Will Patrick studied on the Community Development & Youth Work BA (Hons) programme from 2010 to 2013.
After leaving secondary school, followed by a year at college, I told myself I was never going back to study ever again. After seeing Ruskin in my early twenties and meeting the tutors, it gave me some insight into how further and higher education is approached at the College and it was a degree in Community Development and Youth Work that I became passionate about around that time. Though we had essays due at the end of each term, it was on me and my time to study, which I felt was very flexible. I was also extremely supported by my tutors, whom I felt were there seven days a week if I needed. It was great to study with and meet people with the same passion for youth work and I still feel I have close friends from my time at Ruskin, even though I moved away from the UK.
Throughout the course I got to experience and worked with various youth services, which gave me the confidence, on receiving my degree, to go out and make a positive contribution to wherever I chose to work in that sector.
On starting at Ruskin I had been volunteering for a little over a year at a small charity-funded youth centre in a predominantly white, affluent area. Many of the children I was working with at the time were those labelled as ‘NEET’ in the UK (not in education, employment, or training) and were often getting involved with drugs and into trouble with the police. I only had the skills to work from my own experience or the experience of my colleagues and, working in the town you live and grew up in, unconsciously you may still hold some naive views. Coming to Ruskin enabled me to meet people with similar passions but from diverse cultural backgrounds, and helped me look at the world from many other perspectives.
It was my tutors Bal, MG and Steph who made the course memorable. With each having such diverse and different backgrounds in youth work themselves, they kept lectures interesting and kept me focused and excited each year I was at Ruskin. They offered a diverse range of knowledge for each module and I felt they were as eager to learn from my experiences as I was theirs, something I had not experienced in an education setting before.
I really enjoyed the group project in year 3: we had spent a couple years together as a group building strong relationships and now we got to work together within each other’s youth programme. Experiencing how different organisations worked in that last year of college gave me confidence to go out and make a difference.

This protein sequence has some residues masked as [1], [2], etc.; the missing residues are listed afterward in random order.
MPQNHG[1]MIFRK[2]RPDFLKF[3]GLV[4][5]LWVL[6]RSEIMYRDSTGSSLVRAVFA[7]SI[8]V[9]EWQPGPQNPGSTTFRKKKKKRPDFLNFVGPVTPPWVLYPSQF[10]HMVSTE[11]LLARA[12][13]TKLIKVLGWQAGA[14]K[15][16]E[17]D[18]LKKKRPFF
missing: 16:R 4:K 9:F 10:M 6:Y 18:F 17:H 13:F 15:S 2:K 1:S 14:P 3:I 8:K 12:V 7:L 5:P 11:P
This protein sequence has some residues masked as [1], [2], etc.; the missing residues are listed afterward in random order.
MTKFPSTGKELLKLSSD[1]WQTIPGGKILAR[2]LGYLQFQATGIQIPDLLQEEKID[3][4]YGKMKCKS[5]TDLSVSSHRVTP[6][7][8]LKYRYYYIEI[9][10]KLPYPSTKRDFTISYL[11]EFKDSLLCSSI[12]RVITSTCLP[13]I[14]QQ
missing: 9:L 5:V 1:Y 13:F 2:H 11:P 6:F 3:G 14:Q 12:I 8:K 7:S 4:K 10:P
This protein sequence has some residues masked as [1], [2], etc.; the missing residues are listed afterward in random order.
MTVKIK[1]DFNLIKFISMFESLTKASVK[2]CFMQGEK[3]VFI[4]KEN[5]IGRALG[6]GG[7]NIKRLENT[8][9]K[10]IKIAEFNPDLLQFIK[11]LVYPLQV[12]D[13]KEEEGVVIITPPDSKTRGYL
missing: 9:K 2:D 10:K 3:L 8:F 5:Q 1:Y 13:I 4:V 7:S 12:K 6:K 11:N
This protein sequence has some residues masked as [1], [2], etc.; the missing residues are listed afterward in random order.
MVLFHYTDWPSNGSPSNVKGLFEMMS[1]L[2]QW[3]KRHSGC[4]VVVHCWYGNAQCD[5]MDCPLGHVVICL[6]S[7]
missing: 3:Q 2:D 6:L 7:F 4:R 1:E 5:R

Throughout my time at Ruskin I kept up a close relationship with the youth centre I was working at when I started the course. At the time I got offered the job as the NEET Worker, but I found that labelling of young people offensive and asked my manager to change my job title to Youth Opportunities Worker. I always say to people ‘don’t make plans, make options’, and, on leaving Ruskin, I felt like I carried a backpack filled with options. After putting in the time at Ruskin and completing the course in three years I also had the desire to take some time out and travel. Soon after arriving in Australia with my degree and experience I was given a job in youth work here and quickly worked my way into management.
From my education at Ruskin, one of the main focuses of youth work was to see the world through the eyes of the young people you work with. It moved me away from my white western cultural perspective ingrained from childhood education, and shortly after arriving in Australia I became interested in and enjoyed working with young indigenous people. At the time I was working with young people under care of the government and often had conflicting views with government workers and their western world views, due to my time being at Ruskin and working alongside people with diverse cultural backgrounds. I became passionate in learning about indigenous Australia and the effect European settlement and Westernisation has had on this country. I always thought that the oldest living culture of over 80,000 years would know a thing or two more about the world than our couple of hundred years of western sciences, and my experiences since living here have far from proved me wrong.
Australia still holds a strong imperialist white-supremacist patriarchal culture. Even coming here and not being Australian I would be labelled by white Australians as a ‘pom’. However, there are parts of Australia where indigenous culture is still strong and it is here I found a culture that doesn’t judge and wants to make a difference. I have been working for an indigenous organisation in Central Australia and have learnt much about the language group I work with. I have just got a new job as a school co-ordinator here, even though I thought I’d never work alongside the government again. I am excited to go back, with my Ruskin education and the support I received, to make a positive change. None of this would have been possible without Ruskin.